It's typically the special needs moms that are on the front lines. 

We're the lioness that roars if so much someone thinks about trespassing against our child, we're making appointments, coordinating medical and adaptive equipment, we are generally the researchers and giving ourselves our own medical degrees specifically related to our child's wellbeing. 

We juggle everything in a day, our child's needs, household chores, often times taking on additional roles with home-schooling and home therapy homework activities. 

We're nothing short of amazing.  

But the dads - although perhaps sometimes taking a quieter role are no less than extraordinary. 

We don't talk about them enough.  They are in the background being the backbone of the family dynamic. 

Often the unsung heroes that don't nearly get the recognition for the distance they go to in order to be the very best dads possible. 

They make countless sacrifices for their child with special needs and their families. 

You will rarely ever ever hear a special needs dad complain. 

They are the bricks that won't fall, the shoulders moms need to cry on after numerous insurance defeats, the dads that carry the small bodies of their children on their backs, who are their voices when they cannot speak, who aim to show them the world despite physical limitations. 

There is so much that special needs dads must give up.  First it's the dreams for their child, then they slowly abandon their own dreams, goals and hobbies. 

You'll see race cars and hobby cars just sitting in garages that won't run because there is no money or time any longer to devote to them. 

You'll see projects around the house maybe go unfinished or take longer to repair because they are more focused on building their child's speech mount or trying to make an accessible ramp. 

They are just as tired as the moms yet most bravely go off to work and bring home as much as they  can to continue financially providing for the family all the while their thoughts never waiver from the challenges and struggles that exist at home. 

They pack more love in their hearts than one could ever imagine. 

Sitting down in front of the television to watch your favorite shows, or off to have a night with out with the guys doesn't happen.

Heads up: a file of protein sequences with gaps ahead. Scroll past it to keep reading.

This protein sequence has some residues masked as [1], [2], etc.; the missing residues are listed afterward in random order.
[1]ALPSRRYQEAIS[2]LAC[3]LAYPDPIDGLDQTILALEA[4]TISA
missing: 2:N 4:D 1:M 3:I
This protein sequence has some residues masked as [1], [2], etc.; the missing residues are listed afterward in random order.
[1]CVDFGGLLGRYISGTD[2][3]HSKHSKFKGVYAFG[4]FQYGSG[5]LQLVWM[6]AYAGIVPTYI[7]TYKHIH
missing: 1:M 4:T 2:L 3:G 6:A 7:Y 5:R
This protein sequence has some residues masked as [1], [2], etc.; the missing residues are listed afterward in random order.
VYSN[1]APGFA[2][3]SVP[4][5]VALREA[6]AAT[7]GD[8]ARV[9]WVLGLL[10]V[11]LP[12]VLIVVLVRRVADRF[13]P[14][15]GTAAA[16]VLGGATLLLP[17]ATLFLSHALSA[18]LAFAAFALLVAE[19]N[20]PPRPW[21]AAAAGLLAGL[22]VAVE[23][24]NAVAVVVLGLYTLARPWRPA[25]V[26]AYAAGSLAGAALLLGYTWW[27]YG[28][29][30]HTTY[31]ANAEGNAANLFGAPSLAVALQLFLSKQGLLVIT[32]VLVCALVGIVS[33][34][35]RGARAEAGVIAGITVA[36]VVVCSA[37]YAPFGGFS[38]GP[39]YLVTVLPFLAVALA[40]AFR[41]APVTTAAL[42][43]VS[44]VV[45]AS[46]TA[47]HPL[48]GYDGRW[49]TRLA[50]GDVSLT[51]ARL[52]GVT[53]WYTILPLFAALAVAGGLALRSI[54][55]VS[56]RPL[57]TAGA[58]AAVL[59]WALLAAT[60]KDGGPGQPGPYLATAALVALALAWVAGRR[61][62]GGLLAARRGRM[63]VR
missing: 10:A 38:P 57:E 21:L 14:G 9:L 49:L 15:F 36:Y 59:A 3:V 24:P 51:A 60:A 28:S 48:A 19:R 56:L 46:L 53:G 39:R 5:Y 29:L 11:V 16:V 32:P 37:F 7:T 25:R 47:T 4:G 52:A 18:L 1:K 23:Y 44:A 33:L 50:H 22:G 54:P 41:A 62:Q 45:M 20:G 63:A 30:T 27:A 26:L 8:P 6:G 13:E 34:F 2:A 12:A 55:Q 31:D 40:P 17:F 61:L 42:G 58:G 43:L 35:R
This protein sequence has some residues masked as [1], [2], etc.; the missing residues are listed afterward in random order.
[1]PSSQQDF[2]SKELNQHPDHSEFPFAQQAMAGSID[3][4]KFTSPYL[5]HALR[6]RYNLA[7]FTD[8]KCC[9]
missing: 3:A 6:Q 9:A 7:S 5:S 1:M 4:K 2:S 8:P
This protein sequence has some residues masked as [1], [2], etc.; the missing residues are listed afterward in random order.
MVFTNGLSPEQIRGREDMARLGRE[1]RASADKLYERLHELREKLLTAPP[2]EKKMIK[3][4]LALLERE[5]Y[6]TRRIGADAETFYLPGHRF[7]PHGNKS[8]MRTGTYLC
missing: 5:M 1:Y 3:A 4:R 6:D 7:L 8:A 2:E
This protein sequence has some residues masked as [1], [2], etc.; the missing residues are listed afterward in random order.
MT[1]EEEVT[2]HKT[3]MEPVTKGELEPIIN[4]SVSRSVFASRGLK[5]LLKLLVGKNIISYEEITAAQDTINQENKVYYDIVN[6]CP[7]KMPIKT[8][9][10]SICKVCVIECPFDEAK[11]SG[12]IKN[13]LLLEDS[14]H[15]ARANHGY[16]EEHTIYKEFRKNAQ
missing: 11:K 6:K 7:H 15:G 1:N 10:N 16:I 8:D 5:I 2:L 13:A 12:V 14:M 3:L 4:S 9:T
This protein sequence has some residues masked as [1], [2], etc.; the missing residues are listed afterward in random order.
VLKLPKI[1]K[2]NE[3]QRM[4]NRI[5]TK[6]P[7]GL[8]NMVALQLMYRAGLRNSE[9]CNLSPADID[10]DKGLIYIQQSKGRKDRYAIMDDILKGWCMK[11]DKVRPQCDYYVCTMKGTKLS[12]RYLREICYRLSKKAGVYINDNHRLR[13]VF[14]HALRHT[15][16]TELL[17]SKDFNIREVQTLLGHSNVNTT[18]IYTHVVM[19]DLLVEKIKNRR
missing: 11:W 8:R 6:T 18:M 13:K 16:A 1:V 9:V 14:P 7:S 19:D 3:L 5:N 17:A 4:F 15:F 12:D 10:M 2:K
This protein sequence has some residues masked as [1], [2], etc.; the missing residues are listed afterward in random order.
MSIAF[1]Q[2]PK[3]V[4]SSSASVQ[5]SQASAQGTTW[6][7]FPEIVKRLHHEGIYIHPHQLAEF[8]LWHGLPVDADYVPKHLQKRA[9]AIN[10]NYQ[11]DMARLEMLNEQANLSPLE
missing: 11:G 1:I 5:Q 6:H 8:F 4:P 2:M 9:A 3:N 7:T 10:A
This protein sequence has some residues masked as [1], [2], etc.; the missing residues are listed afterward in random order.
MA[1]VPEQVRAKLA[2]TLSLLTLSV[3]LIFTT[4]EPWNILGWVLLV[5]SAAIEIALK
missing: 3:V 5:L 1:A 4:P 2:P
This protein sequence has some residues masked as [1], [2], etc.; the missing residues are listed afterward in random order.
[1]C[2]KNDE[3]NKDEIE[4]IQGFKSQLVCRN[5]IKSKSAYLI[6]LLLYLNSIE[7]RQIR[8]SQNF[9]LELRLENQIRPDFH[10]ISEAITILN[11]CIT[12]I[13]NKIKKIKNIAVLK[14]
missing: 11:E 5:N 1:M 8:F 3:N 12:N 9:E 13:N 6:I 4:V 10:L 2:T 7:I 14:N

They instead remain devoted to spoon feeding their child who cannot feed themselves, taking over for mom so she can sit down for twenty-minutes, dive into eight basketfuls of laundry because medical needs create more to wash.  

Complaining is never in their cards, nor do they wish it to be. 

Their child with special needs has become the center of their universe and they willingly and lovingly will go any distance to make their child's life the best and brightest that it can be. 

They have re-crafted their own dreams and hopes for the future. 

And they never look back with regret nor remorse for the dreams they left behind.   And they may think that we moms perhaps never notice. 

But we see and recognize it all and know that it's the dads that help fuel us moms to be able to rise to the occasion every day and keep on keeping on.  

Dads also are extremely creative and find loving ways to juggle all the needs that all of their children with different abilities have. 

They can easily balance the act of building a puzzle with their typical child while assisting the other with a speech device; teaching one child to hit a baseball, while suiting up with the Upsee to help the other kick a soccer ball. 

Special needs dads are a bit unlike special needs moms in that they generally grieve internally. 

Special needs moms tend to be more vocal in their pain and in their joy, the struggles and difficulties that come along with special needs parenting. 

You will rarely see a special needs dad participate or discuss their feelings openly in any support setting.  They process it all very differently but it still exists for them equally as a parent. 

The pain is equal, the joy as profound, and the challenges just as obvious. 

Yet how they carry the load is simply stoic.  

Special needs dads are incredible people. 

And even though they may not demonstrate the need, they are so deserving of a genuine friendship hug or a man to man pat on the back, someone to say that they see them even though they too often feel invisible on the journey. 

To tell them that they are proud of the strong men that they are and the tremendous devotion and love that they pour into their families and children with special needs. 

To remind them just how extraordinary they truly are. 

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